After only two hours of sleep, Jackson is woken up with a kick to the ribs by a police officer named Officer Williams. Jackson knows Williams and thinks he is a “good cop” with a sweet tooth. Officer Williams has given Jackson hundreds of candy bars over the years, and Jackson wonders if he knows that he’s diabetic. Officer Williams calls Jackson a dumbass because he’s passed out on the railroad tracks. Jackson is scared at this realization and embarrassed in front of the dockworkers. He realizes he’s lucky that he wasn’t hit; then, he pukes all the alcohol from the night before.
Jackson repeatedly calls Officer Williams a “good cop,” which is ironic given that his character is introduced by kicking Jackson and calling him a dumbass. Williams believes he is helping Jackson when he gives him the candy bars, but his efforts are in fact not helpful because Jackson is diabetic. It’s clear that Williams doesn’t really know Jackson despite the many years he’s been picking him up off the streets.
Officer Williams remarks that Jackson has never acted so stupidly, and Jackson explains that his grief over his grandmother’s death has driven him to this low. Sympathetic, Officer Williams asks when she died and is surprised to hear that it was back in 1972. He asks Jackson why he’s only decided to kill himself now, and Jackson replies that “he’s been killing himself ever since she died.” Officer Williams pities Jackson and asks who beat him up. Jackson tells him that it was “Mr. Grief,” who “always wins.”
Jackson reveals the effects that grief and loss have had on his life. He sees his grandmother’s death as the beginning of his long path of self-destruction. His grief is literally killing him. He personifies grief as “Mr. Grief” and says that’s who beat him up and wounded his face. This personification shows that grief is painful, aggressive, and unrelenting.
Officer Williams puts Jackson in the back of his police cruiser to take him to the detox center. Jackson jokes that he doesn’t want to go because it’s “full of drunk Indians.” They both laugh at his joke, but Officer Williams is stunned that Indians laugh so much even in the face of their struggles. Jackson replies that “the two funniest tribes I’ve been around are Indians and Jews, so I guess that says something about the inherent humor of genocide.” Again, they both laugh at Jackson’s dark joke.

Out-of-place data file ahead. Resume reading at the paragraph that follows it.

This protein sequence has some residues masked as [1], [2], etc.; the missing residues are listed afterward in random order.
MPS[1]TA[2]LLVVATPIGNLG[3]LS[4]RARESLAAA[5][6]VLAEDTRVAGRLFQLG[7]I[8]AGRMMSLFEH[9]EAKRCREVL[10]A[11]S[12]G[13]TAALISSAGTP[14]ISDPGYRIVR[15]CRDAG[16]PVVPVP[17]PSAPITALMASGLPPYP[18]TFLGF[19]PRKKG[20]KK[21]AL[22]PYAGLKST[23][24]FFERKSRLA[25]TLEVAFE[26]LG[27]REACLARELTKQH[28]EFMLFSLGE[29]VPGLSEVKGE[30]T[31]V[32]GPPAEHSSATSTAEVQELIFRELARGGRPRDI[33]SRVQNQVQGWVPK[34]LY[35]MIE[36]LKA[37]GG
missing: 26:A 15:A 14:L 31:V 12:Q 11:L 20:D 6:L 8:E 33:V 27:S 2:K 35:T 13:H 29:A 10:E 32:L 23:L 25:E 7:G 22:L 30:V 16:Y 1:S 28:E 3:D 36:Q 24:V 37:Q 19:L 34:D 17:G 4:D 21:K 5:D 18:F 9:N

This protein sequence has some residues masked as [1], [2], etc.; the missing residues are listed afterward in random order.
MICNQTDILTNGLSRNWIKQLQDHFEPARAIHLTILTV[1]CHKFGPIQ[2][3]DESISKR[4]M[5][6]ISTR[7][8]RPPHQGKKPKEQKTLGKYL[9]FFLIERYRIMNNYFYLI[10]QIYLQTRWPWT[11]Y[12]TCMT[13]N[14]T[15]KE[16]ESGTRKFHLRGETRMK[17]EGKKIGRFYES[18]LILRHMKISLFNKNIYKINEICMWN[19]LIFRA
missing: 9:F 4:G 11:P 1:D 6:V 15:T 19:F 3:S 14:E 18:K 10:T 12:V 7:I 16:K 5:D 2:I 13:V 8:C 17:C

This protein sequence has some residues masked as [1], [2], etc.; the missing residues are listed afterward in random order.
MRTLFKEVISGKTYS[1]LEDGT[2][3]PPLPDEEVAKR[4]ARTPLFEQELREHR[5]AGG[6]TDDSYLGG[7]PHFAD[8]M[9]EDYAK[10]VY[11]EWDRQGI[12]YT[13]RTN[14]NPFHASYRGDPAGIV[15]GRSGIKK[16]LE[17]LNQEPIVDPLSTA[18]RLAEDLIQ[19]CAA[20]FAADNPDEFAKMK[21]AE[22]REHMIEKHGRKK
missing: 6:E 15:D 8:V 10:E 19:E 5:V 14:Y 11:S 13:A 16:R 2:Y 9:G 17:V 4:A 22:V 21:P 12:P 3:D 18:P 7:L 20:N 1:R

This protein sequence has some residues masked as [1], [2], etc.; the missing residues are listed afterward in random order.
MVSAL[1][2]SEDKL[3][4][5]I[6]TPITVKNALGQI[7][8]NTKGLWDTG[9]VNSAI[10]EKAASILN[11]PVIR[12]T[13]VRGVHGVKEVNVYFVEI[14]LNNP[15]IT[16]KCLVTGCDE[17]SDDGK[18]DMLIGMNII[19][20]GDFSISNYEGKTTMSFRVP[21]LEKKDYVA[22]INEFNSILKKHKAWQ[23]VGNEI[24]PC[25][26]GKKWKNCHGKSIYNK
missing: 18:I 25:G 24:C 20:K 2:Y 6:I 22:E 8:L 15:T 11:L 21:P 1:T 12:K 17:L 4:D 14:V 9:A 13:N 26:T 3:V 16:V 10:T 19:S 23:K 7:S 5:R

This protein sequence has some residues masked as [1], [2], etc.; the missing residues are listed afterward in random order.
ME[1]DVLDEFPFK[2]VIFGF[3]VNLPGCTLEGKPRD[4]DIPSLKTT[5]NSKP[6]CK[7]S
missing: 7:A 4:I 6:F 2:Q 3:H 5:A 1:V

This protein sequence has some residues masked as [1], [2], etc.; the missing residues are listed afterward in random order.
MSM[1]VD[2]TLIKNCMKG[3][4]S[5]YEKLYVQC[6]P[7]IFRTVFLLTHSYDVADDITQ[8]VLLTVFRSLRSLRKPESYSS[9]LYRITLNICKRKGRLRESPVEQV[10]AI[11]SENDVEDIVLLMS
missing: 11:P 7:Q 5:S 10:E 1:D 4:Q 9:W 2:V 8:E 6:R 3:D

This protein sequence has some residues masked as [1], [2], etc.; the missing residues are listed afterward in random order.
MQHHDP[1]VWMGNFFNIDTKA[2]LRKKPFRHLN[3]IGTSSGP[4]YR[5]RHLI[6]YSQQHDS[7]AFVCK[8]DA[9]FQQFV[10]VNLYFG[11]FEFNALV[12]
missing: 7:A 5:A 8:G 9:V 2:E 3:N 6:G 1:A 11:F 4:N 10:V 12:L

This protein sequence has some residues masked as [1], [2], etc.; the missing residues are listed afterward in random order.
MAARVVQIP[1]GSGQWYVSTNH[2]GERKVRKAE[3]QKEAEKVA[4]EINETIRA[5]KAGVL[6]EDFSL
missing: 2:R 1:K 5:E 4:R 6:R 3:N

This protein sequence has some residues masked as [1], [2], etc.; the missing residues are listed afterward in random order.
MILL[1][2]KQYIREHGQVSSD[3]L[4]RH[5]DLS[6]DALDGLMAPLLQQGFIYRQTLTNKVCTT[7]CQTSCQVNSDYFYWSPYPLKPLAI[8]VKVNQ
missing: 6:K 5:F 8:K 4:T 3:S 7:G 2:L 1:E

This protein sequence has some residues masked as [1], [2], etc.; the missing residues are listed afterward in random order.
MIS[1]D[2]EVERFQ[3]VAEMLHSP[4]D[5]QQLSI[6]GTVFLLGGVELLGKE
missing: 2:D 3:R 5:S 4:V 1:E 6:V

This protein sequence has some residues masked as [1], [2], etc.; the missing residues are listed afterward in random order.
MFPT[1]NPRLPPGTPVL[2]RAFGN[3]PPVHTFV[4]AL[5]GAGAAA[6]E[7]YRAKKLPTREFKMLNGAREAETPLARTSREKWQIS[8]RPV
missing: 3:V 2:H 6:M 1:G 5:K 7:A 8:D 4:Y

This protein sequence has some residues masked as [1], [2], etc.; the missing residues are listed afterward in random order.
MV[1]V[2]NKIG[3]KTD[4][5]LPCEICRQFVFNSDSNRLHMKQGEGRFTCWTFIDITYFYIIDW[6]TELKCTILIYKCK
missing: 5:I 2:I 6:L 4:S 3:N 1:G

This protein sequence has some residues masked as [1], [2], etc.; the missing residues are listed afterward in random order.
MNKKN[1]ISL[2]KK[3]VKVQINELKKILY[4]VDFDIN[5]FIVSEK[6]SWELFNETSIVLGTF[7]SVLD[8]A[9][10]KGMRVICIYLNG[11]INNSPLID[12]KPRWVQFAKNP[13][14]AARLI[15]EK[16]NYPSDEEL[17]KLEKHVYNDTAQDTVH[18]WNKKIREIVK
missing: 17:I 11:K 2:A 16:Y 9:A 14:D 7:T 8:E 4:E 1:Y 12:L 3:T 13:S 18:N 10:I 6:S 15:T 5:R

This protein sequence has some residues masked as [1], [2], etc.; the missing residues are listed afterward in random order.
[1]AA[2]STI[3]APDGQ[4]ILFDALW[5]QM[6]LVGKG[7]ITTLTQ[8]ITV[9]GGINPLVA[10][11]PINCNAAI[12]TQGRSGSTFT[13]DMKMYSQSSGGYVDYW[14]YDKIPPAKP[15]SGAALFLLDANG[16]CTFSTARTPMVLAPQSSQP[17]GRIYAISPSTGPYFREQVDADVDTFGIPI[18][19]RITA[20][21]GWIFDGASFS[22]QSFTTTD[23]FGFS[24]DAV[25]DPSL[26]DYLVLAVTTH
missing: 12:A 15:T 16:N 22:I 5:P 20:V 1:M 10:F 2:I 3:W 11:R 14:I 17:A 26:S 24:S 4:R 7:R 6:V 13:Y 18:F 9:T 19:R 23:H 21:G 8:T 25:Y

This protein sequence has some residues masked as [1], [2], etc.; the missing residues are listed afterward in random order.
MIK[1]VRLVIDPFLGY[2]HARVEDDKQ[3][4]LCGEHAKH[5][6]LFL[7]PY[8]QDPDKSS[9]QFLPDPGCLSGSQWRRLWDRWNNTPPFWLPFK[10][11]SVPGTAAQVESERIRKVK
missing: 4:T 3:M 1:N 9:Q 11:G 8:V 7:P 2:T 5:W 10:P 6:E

The fact that the detox center is full of other alcoholic American Indians like Jackson reinforces how the cycle that traps him has likewise trapped many in his community Jackson’s dark joke about genocide shows that grief is a connecting factor between communities that have suffered immense loss worldwide.
Officer Williams asks Jackson why someone smart like him is on the streets. Jackson replies that he’ll tell the story of why he’s homeless in exchange for $1,000. Officer Williams says he’d agree if Jackson could guarantee that he’d straighten up his life. Jackson reiterates that Officer Williams is a “good cop,” second only to his grandfather, who was a tribal cop. Jackson explains that his grandfather cared for people rather than arresting them, the same way that Officer Williams does.
Williams can’t understand, or refuses to acknowledge, the systematic oppression that keeps smart people like Jackson on the streets. He believes Jackson’s personal choices are to blame for his circumstances. Jackson keeps the story of why he’s homeless a secret from Williams, who is one of the “hungry white folks” Jackson mentions having to keep this a secret from in the very beginning of the short story. Again, Jackson calls Williams a good cop despite all the evidence that shows otherwise.